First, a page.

Nigeria’s New Refinery To Start Processing Crude Oil in 2022

On Saturday, Nigeria’s foremost businessman Aliko Dangote announced the Dangote refinery would begin operations by the third quarter of 2022.

The refinery located in the Lekki Free Zone near Lagos, Nigeria is expected to be Africa’s biggest oil refinery and the world’s biggest single-train facility with a presumed processing capacity of 650,000 barrels per day (BPD).

The Dangote refinery is also expected to produce 10.4 million tonnes (Mt) of gasoline, 4.6Mt of diesel, 4Mt of jet fuel, 0.69Mt of polypropylene, 0.24Mt of propane, 32,000t of Sulphur, and 0.5Mt of carbon black feed a year.

According to Dangote, the first batch of oil processing would start at 540 000 barrels a day before reaching full capacity by the end of the year or early 2023.

Dangote oil refinery design details

The processing facilities at the Dangote refinery include a crude distillation unit (CDU) and associated facilities, mild hydrocracking (MHC) unit, a residual fluid catalytic cracking (RFCC) unit, a naphtha hydrotreater, and a gasoline hydrodesulfurisation (HDS) unit as well as alkylation units.

The refinery complex is also said to house sulphur recovery and hydrogen generation facilities and a polypropylene unit. Comprising two steam methane reformer (SMR) units, the hydrogen generation facility will generate 200,000Nm³/h of hydrogen and steam to produce sulphur-free fuels.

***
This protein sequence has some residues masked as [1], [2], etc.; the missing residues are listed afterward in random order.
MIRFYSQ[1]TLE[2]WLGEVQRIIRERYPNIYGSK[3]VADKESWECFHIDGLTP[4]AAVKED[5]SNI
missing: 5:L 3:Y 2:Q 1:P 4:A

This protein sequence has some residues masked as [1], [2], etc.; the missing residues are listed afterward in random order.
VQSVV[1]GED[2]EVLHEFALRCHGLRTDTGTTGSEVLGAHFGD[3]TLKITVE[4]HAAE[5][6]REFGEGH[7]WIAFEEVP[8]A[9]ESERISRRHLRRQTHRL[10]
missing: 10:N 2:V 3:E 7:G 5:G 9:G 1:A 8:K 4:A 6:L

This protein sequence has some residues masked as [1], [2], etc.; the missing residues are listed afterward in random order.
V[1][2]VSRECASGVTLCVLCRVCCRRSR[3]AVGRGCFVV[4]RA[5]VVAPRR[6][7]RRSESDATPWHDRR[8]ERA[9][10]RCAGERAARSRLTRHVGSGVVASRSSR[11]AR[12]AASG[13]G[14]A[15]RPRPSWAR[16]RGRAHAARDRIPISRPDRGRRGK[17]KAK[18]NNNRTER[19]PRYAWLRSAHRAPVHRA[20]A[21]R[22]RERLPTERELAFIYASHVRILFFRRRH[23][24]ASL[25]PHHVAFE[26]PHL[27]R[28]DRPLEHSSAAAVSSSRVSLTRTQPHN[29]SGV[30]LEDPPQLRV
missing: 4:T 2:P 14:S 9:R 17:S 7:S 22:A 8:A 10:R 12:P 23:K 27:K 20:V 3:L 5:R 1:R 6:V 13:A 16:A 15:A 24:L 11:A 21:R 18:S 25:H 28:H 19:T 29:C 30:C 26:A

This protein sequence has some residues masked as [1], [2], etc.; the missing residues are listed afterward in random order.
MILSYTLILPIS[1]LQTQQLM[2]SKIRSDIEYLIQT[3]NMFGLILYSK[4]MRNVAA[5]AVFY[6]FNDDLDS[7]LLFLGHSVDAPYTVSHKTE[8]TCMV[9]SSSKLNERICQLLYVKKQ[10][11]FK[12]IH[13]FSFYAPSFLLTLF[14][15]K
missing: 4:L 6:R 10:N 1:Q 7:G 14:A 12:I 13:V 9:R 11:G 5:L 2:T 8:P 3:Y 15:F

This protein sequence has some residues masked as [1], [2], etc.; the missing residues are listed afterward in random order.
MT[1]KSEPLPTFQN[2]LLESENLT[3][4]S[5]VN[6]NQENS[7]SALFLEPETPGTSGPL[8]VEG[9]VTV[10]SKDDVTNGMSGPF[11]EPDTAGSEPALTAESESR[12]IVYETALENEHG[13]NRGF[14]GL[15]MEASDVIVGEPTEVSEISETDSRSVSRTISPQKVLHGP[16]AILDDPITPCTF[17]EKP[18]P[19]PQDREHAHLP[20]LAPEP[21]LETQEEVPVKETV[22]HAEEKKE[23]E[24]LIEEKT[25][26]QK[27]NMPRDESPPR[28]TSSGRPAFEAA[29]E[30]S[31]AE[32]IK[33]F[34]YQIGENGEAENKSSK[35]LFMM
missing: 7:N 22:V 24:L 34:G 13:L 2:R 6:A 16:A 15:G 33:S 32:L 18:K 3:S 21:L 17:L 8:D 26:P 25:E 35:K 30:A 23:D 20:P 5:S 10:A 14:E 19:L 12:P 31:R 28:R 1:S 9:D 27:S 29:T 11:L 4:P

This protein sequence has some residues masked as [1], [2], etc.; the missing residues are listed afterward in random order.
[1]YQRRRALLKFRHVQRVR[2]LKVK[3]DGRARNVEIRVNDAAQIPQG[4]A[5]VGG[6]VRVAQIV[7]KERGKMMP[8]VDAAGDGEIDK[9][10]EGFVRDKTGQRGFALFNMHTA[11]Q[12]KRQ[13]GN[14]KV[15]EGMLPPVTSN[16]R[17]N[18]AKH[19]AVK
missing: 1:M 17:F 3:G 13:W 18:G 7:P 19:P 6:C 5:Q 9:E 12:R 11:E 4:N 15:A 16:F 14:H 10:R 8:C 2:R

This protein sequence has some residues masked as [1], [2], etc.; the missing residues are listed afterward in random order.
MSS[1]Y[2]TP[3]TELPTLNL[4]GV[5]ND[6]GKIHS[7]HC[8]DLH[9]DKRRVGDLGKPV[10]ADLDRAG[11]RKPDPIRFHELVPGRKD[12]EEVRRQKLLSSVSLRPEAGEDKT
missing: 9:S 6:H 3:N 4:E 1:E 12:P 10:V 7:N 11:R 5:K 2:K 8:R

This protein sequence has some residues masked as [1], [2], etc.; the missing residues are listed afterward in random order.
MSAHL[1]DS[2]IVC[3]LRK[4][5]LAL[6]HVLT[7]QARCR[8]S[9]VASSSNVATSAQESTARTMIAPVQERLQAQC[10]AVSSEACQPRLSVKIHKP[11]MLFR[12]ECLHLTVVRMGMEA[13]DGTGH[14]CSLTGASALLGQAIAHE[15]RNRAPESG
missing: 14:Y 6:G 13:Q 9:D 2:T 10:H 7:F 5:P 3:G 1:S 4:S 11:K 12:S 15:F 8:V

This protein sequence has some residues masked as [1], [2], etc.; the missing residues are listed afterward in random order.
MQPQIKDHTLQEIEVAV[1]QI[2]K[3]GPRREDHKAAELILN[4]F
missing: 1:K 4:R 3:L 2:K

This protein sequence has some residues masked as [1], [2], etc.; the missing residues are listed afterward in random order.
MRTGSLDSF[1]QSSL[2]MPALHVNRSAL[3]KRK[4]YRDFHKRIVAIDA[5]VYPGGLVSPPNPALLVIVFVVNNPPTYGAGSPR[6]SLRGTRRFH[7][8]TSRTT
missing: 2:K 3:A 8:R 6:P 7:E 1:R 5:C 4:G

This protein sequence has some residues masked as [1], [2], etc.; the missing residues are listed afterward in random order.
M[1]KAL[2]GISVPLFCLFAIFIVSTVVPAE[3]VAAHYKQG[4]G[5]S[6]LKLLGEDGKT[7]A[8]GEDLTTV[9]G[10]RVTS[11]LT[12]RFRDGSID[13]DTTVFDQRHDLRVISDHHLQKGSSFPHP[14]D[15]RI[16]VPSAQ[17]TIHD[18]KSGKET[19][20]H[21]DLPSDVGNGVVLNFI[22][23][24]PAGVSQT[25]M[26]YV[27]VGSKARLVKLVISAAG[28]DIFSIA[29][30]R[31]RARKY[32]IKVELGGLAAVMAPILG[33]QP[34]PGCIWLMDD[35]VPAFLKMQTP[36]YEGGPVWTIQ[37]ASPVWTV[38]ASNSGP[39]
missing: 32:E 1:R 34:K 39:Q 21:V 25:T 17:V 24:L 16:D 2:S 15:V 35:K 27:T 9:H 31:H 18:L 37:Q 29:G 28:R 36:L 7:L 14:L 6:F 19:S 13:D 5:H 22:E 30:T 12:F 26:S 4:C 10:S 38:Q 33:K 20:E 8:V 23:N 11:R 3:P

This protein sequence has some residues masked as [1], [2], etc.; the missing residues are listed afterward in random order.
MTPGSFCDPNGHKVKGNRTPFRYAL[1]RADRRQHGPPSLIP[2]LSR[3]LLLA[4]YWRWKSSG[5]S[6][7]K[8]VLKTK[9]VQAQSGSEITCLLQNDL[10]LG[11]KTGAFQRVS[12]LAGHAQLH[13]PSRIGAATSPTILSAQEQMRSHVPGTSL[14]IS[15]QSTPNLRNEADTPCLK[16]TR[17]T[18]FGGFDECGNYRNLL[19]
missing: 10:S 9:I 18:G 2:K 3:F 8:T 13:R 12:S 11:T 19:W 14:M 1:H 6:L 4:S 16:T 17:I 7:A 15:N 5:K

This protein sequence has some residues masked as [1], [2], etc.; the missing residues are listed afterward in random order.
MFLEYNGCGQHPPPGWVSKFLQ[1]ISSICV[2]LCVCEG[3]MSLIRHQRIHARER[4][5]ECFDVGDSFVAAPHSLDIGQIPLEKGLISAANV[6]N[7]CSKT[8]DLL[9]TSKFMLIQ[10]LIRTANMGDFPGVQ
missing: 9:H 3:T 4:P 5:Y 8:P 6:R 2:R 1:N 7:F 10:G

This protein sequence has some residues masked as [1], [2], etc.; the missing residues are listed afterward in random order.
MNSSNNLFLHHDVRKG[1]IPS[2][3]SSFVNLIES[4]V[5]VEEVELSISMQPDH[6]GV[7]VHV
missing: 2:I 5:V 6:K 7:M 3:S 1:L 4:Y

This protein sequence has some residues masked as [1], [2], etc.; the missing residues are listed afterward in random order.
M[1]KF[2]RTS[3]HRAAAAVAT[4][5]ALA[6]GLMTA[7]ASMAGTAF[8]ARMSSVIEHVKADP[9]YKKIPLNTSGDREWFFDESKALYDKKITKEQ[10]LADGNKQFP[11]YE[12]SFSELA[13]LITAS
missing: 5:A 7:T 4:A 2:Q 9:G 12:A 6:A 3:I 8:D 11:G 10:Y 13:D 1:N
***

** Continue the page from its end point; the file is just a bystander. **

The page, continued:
Other processing units include the STRATCO® alkylation unit, the MECS® sulphuric acid regeneration (SAR) unit, the MECS® DynaWave® sulphur recovery unit, and the BELCO® EDV® fluid catalytic cracking unit.

Dangote refinery’s significance for Nigeria

Estimated to hold 37 billion barrels of proven oil reserves, Nigeria is the second-largest oil-rich country in Africa, after Libya.

Nigeria is, however, dependent on imported refined fuel products due to a lack of domestic refining capacity. The kickoff of operations this year would enable the country to break free from the import of petroleum oil products. 

Nigeria’s Federal Executive Council (FEC) recently approved the acquisition of a 20% minority stake in the project by state-owned Nigerian National Petroleum Corporation (NNPC) for $2.76bn in August 2021.

There is hope that the refinery will double Nigeria’s refining capacity and help meet the increasing domestic fuel demand while generating foreign exchange through exports.

The project is also expected to generate 9,500 direct and 25,000 indirect jobs for Nigerians.

Patsy Nwogu

Reporting on data-driven featured stories and investigations.

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